Protecting your small pet birds from the cold winter
Pet bird protection from the freezing cold
So how do you protect your small tropical pet birds who live in an exposed outdoor aviary from the freezing winter conditions that will soon be here?
They are 'tropical' birds and are meant for warmer climates right! Well many pet birds originate from Australia and it can get mighty cold at night in places over there but they survive alright.
Have you ever noticed that even when the temperature is well below zero outdoors you still feel quite comfortable as long as it's not windy and you're dry? Your so called 'tropical' pet aviay birds are exactly the same; they can live with the freezing cold as long as they are dry and free from draughts.
Last winter we recorded some of the lowest temperatures of all time in the UK. Was I worried about my aviary birds? Yes, but they all survived the winter fine and came through it unscathed. This is because I made damn sure that they had adequate shelter from the worst that winter could throw at us.
My aviary birds night-shelter is nothing more than a standard garden shed, but with a few little added extras to help protect them. I boarded out the entire interior of the shed with plywood and insulated between the plywood boarding and the shed exterior with old carpet underlay. I also made sure that the roof was fully covered with strong shed felt to keep out the rain and snow. I have no artificial heating in there whatsoever; you can add artificial heating if you like but don't go for anything that burns fossil fuels, we don't want our pet birds to die from fume poisoning do we? Oh and make sure your birds cannot come into contact with any heating appliance. My article at 'ArticleBase' will provide a little more information on the matter.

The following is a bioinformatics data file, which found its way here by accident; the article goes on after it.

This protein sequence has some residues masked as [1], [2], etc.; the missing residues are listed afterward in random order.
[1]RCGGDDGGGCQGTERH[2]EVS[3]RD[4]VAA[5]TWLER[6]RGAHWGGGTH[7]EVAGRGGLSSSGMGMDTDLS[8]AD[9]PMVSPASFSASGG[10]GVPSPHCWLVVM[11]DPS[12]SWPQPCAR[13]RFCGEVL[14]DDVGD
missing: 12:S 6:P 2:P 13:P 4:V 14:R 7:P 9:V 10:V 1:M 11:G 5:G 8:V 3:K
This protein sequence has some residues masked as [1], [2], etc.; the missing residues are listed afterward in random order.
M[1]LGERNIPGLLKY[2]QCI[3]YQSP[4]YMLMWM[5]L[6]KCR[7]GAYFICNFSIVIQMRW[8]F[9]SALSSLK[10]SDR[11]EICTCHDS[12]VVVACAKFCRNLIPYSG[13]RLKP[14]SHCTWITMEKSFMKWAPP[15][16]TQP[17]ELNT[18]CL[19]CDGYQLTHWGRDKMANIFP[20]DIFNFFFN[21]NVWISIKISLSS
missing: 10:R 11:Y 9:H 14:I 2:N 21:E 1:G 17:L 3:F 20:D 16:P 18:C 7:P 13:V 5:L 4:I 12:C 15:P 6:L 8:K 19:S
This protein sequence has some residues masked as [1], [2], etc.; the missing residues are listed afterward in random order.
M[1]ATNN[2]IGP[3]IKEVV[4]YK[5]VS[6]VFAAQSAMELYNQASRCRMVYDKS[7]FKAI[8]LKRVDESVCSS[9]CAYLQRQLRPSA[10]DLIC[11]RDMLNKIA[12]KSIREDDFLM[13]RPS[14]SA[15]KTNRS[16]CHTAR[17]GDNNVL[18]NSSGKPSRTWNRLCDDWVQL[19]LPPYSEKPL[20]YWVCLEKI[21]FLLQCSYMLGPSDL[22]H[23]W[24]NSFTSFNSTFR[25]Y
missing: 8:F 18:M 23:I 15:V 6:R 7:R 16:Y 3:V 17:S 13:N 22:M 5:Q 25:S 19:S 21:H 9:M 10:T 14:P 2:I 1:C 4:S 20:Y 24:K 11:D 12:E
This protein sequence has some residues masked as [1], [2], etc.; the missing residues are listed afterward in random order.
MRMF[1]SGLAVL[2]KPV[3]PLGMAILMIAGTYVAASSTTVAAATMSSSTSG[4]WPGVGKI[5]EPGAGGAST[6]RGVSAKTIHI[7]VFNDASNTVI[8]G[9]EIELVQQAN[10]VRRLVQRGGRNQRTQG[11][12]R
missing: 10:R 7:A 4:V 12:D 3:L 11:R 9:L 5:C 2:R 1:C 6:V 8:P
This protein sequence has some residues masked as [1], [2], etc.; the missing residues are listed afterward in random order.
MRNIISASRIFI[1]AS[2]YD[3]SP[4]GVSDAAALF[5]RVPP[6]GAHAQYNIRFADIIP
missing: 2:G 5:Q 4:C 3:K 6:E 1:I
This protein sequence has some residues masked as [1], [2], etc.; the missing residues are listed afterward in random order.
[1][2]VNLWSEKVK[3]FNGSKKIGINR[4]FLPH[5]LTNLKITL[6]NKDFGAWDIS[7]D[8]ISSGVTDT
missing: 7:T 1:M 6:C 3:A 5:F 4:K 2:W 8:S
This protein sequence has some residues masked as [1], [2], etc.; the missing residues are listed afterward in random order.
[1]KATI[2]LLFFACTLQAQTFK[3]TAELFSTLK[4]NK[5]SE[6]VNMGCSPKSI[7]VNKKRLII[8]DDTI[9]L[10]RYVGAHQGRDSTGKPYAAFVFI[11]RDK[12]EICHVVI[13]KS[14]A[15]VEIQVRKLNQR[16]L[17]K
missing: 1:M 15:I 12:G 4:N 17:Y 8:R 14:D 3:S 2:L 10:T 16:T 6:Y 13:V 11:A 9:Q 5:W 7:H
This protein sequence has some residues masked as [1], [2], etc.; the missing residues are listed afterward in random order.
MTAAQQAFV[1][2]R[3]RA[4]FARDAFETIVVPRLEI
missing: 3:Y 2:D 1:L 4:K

I have some small finches amongst my aviary birds and because of their small size these are more vulnerable to the cold but this can be resolved easily. Your small pet birds will only eat if it is light enough for them to see. Small birds like finches should not be allowed to go for more than 8 hours without food; because of their small size and active nature they need to eat regularly to build up their strength and fat reserves. This is easily resolved by fitting a light inside your pet bird night shelter and a cheap electronic timer will help to ensure that they get no more than 8 hours of darkness. Fit your light so that your pet birds cannot come into contact with the hot bulb and burn themselves, even if this means just surrounding it with aviary mesh. But make sure they've got plenty of food. Again another of my articles at 'ArticleBase' will give you more information.
No heating, but a dry and draught free shelter with timed artificial lighting is what my birds have. Casualties during winter? Never!